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It's an ale, ale world

POSTED: June 26, 2012 3:39 p.m.
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The wide World of Beer offers more brews than you can shake a stein at.

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World of Beer tapped its first keg early last week, and the Broughton Street watering hole is already beer nirvana.
Hopheads and lager lovers nearly levitate on the bar stools as they single–mindedly scour the massive beer selection — 62 beers on draft and another 500–plus in bottles and cans.

It’s a place where a beer lover can be lost in their fantasies and beer–loathers can probably find a beer they can tolerate. From the low alcohol session beers like pilsners to big, brain-numbing tripels and imperials, this list has it all.

Three of us stopped in last Thursday afternoon and didn’t take long to find some favorites. Kipp chose the original Innis and Gunn, an English ale aged in American whiskey casks. It’s malty and slightly sweet with plenty of bite. Innis and Gunn Rum Cask is the same brew, but aged in Navy rum barrels. It’s my favorite from the I&G range.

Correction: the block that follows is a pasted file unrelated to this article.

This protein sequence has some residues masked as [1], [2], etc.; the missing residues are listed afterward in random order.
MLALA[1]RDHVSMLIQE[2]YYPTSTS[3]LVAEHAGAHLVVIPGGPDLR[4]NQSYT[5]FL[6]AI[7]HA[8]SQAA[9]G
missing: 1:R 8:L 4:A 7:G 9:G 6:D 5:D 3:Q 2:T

Robert went all dark with a 21st Amendment Back in Black India Pale Ale. This is a fooler beer: It pours dark as night (or a stout) in the glass but is an IPA through and through — hoppy, citrusy and refreshing on a hot Savannah day.

I went Old World and soon found myself staring down a tall pilsner glass of Ayinger Weizen Bock, a wheat beer adorned with a big wheel of orange. Think Blue Moon but with far more character. It was refreshing, drank easily and paired nicely with the pair of spicy chorizo tacos I had brought with me.

Wait? What?

Surprise! World of Beer is about beer, watching sports on one of its more than 40 flat screens or listening to live music late night. There is no food service.

Instead, World of Beer allows you bring your own — or order in carryout from any one of a number of partner restaurants. The bar arranges carryout menus in a binder so you can choose your favorite and order from your phone.
Some eateries in the neighborhood plan to send a server through periodically to take orders from hungry, beer–drinking guests.

The beautiful remodel features plenty of seating and a bar downstairs and a great upstairs space with more wide open seating overlooking Broughton Street, more TVs and another bar with different taps than are offered downstairs.

The long staircase (no elevator) could be daunting – or the stairway to a beer lover’s heaven.

112 W. Broughton St. (Next to The Gap)/443–1515

Carnivore retreat

Try to slide into Maxwell’s just off of Broughton Street, south at 109 Jefferson St., while the chef still has his big one–and–a–half pound Wagyu bone–in ribeye steak on the menu. It’s accompanied by roasted potatoes and veggies – if you need anything else. The little menu has taken some changes as well, with nary an item scooting past the $11 mark.

 

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